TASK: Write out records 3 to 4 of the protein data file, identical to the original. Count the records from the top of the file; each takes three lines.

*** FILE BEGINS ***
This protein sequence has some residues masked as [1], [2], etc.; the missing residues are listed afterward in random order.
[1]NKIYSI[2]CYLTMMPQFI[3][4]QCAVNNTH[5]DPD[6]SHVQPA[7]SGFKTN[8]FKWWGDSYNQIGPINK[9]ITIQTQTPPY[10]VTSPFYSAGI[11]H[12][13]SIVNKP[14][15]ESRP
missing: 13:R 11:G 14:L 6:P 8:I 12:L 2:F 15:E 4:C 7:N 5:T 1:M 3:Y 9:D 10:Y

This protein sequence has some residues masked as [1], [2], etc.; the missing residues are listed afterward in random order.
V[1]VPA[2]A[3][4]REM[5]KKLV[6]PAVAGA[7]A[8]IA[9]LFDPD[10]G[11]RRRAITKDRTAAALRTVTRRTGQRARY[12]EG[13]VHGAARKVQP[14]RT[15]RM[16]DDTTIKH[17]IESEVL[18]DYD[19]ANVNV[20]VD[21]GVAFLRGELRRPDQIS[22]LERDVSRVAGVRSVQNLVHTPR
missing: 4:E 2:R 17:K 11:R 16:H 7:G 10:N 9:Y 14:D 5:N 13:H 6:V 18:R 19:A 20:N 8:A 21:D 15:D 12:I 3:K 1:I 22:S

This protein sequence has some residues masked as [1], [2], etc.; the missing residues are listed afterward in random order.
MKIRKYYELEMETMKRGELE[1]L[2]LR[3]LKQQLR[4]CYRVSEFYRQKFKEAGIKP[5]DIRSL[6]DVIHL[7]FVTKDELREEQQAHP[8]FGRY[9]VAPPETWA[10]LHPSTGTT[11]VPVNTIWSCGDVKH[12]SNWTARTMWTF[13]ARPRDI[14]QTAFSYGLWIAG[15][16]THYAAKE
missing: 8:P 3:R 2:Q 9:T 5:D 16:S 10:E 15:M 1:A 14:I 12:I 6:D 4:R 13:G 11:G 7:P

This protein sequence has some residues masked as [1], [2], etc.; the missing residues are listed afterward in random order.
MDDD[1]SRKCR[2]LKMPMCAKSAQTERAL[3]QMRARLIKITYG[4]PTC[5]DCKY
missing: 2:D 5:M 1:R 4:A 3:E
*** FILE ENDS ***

This protein sequence has some residues masked as [1], [2], etc.; the missing residues are listed afterward in random order.
MKIRKYYELEMETMKRGELE[1]L[2]LR[3]LKQQLR[4]CYRVSEFYRQKFKEAGIKP[5]DIRSL[6]DVIHL[7]FVTKDELREEQQAHP[8]FGRY[9]VAPPETWA[10]LHPSTGTT[11]VPVNTIWSCGDVKH[12]SNWTARTMWTF[13]ARPRDI[14]QTAFSYGLWIAG[15][16]THYAAKE
missing: 8:P 3:R 2:Q 9:T 5:D 16:S 10:E 15:M 1:A 14:I 12:I 6:D 4:R 13:G 11:G 7:P

This protein sequence has some residues masked as [1], [2], etc.; the missing residues are listed afterward in random order.
MDDD[1]SRKCR[2]LKMPMCAKSAQTERAL[3]QMRARLIKITYG[4]PTC[5]DCKY
missing: 2:D 5:M 1:R 4:A 3:E